Two other meiotic abnormalities were recorded in some progenies: divergent spindles (P05, P07, and P020) and desynapsis (P05). Several putative meiotic mutations have been reported among Brachiaria accessions (Mendes-Bonato et al., 2002b, 2003, 2007; Risso-Pascotto et al., 2003, 2005b; Mendes-Vieira et al., 2005; Boldrini et al. 2006; Gallo et al., 2007; Adamowski et al., 2007; Calisto et al., 2008) and in hybrids (Mendes-Bonato et al., 2004, 2006b; Risso-Pascotto et al., 2005a; Fuzinatto et al., 2007ab; Adamowski et al., 2008; Felismino et al., 2008, 2010). These putative mutations are frequently being expressed in different genotypes of Brachiaria suggesting that these genes are present in the gene pool of this genus. One of these genes is the 'divergent spindle' (dv), reported in another Brachiaria hybrid resulting from a different cross between B. ruziziensis × B. brizantha (Mendes-Bonato et al, 2006b; Felismino et al., 2008). This gene affects spindle organization such that chromosomes do not converge to focused poles. In the mutants, bivalents are distantly spread over a large metaphase plate, and they fail to converge.

Depending on the distance between chromosomes at the poles, telophase I nuclei are elongated or the chromosomes are grouped into several micronuclei of different sizes in each pole (Figure 2A, B). In the presence of micronuclei, an abnormal cytokinesis occurs dividing the cytoplasm into three, four or more cells, according to the micronuclei number (Figure 2B, C, D). In each cell, the second division progresses normally (Figure 2C, D, E), generating polyads (Figure 2F). The percentage of cells expressing the divergent spindle phenotype was variable among progenies. Variations in penetrance and expressivity of dv were reported in maize and Brachiaria (Golubovskaya and Mashnenkov, 1981; Staiger and Cande, 1990; Shamina et al., 2000; Mendes-Bonato et al., 2006b; Felismino et al., 2008). This gene leads to genome fractionation, causing pollen sterility.



The other meiotic abnormality (desynapsis) was recorded only in P05. This abnormality was reported in one accession of B. humidicola (Calisto et al., 2008) and was correlated with abnormal cytokinesis. In P05, the expressivity was different from the former. Chromosomes were associated in bi- or quadrivalents in diakinesis, but did not congregate at the metaphase plate. Chromosomes and chromatids separated precociously, so that 72 units could be counted (Figure 3A, B). Anaphase I did not occur, and the chromatids were grouped (Figure 3C) into several micronuclei of different sizes (Figure 3D). After this phase, abnormal cytokinesis occurred, dividing the cytoplasm into several cells with micronuclei (Figure 3E, F). After a new abnormal cytokinesis, polyads with unequal microspores (Figure 3G) generated meiotic products with pollen grains of different sizes (Figure 3H, I). Desynapsis is frequently reported in higher plants (Koduru and Rao, 1981). A similar phenotype was reported in Vaccinium darrowi (Qu and Vorsa, 1999). The direct consequences of mutations affecting synapsis are the production of abnormal gametes which are generally unable to function because of the unbalanced number of chromosomes.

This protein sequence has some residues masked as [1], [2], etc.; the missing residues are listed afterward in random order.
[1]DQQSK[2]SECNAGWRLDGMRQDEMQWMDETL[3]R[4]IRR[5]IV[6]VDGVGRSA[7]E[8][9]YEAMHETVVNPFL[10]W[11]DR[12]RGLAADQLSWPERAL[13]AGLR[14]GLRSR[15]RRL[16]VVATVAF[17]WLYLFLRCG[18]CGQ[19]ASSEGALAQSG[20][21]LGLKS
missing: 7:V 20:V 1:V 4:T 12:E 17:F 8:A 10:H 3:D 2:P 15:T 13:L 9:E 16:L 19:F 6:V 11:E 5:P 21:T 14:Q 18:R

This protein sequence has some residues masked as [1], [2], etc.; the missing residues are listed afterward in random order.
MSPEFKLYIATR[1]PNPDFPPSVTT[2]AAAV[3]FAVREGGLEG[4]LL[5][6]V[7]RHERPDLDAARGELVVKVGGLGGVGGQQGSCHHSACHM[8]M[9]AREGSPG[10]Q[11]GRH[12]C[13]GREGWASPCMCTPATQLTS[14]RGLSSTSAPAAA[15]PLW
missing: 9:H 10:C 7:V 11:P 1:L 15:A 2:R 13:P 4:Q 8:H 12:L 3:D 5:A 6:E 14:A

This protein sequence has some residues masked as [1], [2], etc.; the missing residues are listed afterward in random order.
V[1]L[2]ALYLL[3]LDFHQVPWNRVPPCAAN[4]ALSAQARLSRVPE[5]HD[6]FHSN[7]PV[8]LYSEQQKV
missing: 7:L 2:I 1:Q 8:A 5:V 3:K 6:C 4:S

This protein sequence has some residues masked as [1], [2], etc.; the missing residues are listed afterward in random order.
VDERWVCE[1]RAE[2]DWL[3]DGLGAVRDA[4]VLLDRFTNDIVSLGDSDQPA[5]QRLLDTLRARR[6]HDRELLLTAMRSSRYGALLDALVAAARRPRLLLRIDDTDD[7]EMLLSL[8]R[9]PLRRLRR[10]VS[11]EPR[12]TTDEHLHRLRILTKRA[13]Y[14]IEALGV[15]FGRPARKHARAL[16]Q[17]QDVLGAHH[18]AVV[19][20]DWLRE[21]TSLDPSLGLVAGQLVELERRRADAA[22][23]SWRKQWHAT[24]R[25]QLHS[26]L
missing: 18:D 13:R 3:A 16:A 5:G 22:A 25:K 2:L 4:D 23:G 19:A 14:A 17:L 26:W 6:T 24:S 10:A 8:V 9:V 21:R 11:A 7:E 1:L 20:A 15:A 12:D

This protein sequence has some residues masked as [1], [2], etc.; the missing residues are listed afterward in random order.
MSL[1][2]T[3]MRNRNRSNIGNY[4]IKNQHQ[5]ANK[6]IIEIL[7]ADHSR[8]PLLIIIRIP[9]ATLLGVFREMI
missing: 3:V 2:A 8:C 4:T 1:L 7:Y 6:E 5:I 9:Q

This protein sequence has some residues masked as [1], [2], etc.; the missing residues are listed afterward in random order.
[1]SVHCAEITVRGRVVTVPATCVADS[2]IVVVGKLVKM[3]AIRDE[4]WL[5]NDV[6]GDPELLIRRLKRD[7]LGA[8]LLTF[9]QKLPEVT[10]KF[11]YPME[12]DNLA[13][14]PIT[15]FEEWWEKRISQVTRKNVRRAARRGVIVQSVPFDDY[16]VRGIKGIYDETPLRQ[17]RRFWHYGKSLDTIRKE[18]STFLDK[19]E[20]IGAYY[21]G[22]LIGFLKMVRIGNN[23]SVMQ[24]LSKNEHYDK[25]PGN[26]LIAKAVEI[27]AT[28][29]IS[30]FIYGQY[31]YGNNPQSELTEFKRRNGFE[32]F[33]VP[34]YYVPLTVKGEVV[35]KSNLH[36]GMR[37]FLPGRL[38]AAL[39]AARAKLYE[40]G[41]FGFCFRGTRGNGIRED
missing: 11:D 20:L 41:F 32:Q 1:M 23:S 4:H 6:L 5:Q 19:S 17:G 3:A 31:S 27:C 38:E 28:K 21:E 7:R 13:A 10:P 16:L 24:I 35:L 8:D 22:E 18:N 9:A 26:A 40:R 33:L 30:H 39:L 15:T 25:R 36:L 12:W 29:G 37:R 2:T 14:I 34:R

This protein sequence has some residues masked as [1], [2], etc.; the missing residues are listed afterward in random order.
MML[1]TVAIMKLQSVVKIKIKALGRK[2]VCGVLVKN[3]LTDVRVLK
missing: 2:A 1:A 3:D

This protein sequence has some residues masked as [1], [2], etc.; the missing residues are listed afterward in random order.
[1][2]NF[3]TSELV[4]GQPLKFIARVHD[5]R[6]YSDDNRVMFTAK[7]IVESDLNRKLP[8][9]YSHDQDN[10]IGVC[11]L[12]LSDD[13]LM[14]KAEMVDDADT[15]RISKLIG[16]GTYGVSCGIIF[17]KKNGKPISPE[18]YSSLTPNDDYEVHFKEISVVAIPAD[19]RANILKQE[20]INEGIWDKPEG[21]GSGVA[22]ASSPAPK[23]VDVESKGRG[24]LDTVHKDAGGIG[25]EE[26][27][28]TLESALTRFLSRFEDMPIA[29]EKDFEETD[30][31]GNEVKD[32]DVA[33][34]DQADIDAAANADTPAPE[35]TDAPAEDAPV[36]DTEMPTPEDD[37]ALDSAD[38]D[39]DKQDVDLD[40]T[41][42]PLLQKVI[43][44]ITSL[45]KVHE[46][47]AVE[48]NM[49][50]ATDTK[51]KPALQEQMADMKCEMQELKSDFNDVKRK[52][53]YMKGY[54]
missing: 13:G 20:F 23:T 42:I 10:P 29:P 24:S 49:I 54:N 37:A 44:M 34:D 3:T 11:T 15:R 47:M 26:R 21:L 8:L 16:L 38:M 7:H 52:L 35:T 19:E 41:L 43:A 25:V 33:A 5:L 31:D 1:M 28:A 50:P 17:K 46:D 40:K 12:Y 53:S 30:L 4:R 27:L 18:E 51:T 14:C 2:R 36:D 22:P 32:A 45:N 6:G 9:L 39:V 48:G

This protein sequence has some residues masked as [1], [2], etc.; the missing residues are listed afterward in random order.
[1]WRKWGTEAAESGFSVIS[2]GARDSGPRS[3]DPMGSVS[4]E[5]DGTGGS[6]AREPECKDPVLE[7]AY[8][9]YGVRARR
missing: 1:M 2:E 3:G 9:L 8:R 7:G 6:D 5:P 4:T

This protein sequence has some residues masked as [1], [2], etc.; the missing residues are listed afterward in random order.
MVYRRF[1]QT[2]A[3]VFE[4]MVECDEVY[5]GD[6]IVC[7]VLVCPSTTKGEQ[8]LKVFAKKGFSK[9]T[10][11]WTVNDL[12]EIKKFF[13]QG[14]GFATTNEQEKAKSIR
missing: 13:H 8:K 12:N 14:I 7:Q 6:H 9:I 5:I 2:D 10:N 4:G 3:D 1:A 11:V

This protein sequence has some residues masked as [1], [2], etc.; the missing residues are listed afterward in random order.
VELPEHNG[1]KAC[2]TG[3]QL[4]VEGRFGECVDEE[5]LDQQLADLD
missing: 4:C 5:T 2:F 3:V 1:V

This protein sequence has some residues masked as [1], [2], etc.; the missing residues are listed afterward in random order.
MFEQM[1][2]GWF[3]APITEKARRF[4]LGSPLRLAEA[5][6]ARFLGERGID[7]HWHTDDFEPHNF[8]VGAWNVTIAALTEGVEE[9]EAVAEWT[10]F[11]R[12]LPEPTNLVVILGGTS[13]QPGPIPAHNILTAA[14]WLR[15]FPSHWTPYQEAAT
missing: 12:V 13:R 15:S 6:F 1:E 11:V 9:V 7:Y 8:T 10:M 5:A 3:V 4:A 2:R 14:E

Irregular chromosome segregation, desynapsis, and divergent spindles (leading to multiple spindle formation and abnormal cytokinesis) caused, to varying degrees among progenies, genome fractionation and pollen inviability. In the Brachiaria hybridization program, desirable combinations of agronomic characters and high seed set are required to meet the Brazilian demand for extensive pasture establishment, pasture renovation and export. Apomictic hybrids with putative mutations, such as divergent spindle and desynapsis, must be discarded from the breeding program to avoid compromising future generations. From our cytological analyses, P06 and P014, with a mean of 16.6 % and 26.4 % of cells with meiotic abnormalities, respectively, should remain in the breeding program. In these lines, abnormalities are generally limited to a low frequency of irregular chromosome segregation. Hence, genetic recombination of desirable genes is expected. Our cytogenetic studies of interspecific hybrids attest to their value in breeding programs. Time and effort can be saved when meiotic abnormalities are discovered early, and genotypes with potential cytogenetic problems are discarded.



To UNIPASTO, for financial support.



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Received June 16, 2011
Accepted May 13, 2012



Edited by: Antonio Costa de Oliveira
* Corresponding author <>